Jobless Claims Worse than Forecast, But Continue Trending Down
Washington, D.C. (PPD) — The U.S. Labor Department (DOL) reported initial jobless claims rose slightly more than expected by 3,169,000 for the week ending May 2, due to the mitigation efforts to slow the spread of the coronavirus (COVID-19). That’s a decrease of 677,000 from the previous week’s upwardly revised (7,000) level of 3,846,000.
Forecasts ranged from a low of 2,000,000 to a high of 3,420,000. The consensus forecast was 3,041,000. Roughly 30 million Americans are now out of work as a result of the efforts to slow the spread of the coronavirus (COVID-19).
The 4-week moving average came in at 4,173,500, a decline of 861,500 from the previous week’s revised average. The previous week’s average was revised up by 1,750 from 5,033,250 to 5,035,000.
Lagging Jobless Claims Data
The advance seasonally adjusted insured unemployment rate rose again to 15.5% for the week ending April 25, an increase of 3.1%. This marks the highest level of the seasonally adjusted insured unemployment rate in the history of the series.
The first high during the current crisis was recorded at 8.2% for the week ending April 4. The all-time high prior to that was 7.0%, recorded in May of 1975. On April 11, it rose to 11.0% and 12.4% on April 25.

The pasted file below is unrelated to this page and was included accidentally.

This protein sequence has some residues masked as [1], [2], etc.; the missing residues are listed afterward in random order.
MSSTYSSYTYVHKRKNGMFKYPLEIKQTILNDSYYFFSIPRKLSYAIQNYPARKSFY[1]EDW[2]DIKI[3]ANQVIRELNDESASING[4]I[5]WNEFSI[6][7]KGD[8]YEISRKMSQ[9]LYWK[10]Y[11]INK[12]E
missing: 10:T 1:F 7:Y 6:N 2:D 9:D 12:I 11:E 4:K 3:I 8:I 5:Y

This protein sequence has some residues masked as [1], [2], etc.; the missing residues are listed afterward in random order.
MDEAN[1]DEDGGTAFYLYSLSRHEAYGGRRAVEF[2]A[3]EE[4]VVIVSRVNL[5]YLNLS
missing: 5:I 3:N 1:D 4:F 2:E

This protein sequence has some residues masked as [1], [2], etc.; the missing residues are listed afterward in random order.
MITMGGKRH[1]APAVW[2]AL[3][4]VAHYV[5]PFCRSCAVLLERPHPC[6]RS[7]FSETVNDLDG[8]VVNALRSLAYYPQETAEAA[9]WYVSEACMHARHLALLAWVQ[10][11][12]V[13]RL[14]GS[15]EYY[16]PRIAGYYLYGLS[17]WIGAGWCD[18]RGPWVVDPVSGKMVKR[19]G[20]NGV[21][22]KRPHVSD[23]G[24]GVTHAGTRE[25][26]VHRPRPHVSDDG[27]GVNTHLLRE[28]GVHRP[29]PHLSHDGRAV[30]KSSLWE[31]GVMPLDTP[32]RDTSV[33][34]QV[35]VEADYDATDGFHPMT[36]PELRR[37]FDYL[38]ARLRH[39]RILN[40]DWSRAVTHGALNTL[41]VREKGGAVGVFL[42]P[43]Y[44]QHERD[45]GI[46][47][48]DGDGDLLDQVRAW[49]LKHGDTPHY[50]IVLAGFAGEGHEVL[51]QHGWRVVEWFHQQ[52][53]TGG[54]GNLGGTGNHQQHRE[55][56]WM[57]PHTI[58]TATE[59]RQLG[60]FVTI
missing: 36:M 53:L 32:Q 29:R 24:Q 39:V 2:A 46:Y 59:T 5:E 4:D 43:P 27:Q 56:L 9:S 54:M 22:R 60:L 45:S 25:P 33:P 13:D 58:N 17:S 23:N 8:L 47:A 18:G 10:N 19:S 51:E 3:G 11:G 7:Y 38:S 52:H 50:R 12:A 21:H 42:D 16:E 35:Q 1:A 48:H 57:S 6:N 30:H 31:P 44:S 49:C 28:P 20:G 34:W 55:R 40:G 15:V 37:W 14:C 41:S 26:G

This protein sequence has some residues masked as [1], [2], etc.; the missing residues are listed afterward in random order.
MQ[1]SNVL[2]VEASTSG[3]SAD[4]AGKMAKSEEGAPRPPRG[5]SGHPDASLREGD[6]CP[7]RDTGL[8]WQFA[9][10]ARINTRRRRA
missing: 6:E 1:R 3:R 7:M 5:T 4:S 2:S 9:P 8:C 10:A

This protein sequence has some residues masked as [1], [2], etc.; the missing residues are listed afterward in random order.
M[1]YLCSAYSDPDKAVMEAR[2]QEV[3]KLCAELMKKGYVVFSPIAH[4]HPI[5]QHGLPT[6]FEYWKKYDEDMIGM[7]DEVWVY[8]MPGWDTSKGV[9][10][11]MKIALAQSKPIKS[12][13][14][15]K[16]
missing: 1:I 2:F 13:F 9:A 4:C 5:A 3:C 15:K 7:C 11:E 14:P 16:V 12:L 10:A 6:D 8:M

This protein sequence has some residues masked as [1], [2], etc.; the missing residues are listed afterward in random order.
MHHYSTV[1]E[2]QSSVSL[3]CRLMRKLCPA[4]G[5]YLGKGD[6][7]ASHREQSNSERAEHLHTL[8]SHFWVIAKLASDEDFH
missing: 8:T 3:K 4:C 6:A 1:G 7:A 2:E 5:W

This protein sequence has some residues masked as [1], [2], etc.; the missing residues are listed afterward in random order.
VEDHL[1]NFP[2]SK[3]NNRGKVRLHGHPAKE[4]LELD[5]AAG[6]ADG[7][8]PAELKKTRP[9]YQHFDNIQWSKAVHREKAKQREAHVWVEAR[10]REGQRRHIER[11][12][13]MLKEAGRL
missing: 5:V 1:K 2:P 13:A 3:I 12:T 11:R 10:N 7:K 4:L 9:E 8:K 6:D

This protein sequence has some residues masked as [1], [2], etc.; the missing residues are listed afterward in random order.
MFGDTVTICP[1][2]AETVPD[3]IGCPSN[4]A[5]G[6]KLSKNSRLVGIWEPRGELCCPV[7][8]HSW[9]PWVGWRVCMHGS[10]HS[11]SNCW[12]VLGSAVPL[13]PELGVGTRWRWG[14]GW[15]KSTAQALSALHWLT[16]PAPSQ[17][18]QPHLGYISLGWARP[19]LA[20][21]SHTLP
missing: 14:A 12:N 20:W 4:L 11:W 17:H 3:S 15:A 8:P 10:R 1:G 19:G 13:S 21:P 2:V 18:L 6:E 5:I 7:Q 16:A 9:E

Under the Trump Administration, this rate had fallen to an all-time low 1.1% and remained at 1.2% just weeks ago, before coronavirus (COVID-19) mitigation efforts.
The advance number for seasonally adjusted insured unemployment during the week ending April 25 was 22,647,000, an increase of 4,636,000 from the previous week’s revised level. The previous week’s level was revised up 19,000 from 17,992,000 to 18,011,000.
The 4-week moving average was 17,097,750, an increase of 3,800,250 from the previous week’s revised average. The previous week’s average was revised up by 5,000 from 13,292,500 to 13,297,500
The highest insured unemployment rates in the week ending April 18 were in Vermont (25.2), West Virginia (21.9), Michigan (21.7), Rhode Island (20.4), Nevada (19.9), Connecticut (18.7), Puerto Rico (17.9), Georgia (17.3), New York (17.2), and Washington (17.1).
The largest increases in initial claims for the week ending April 25 were in Washington (+56,030), Georgia (+19,562), New York (+14,229), Oregon (+12,091), and Alabama (+8,534), while the largest decreases were in California (-203,017), Florida (-73,567), Connecticut (-69,767), New Jersey (-68,173), and Pennsylvania (-66,698).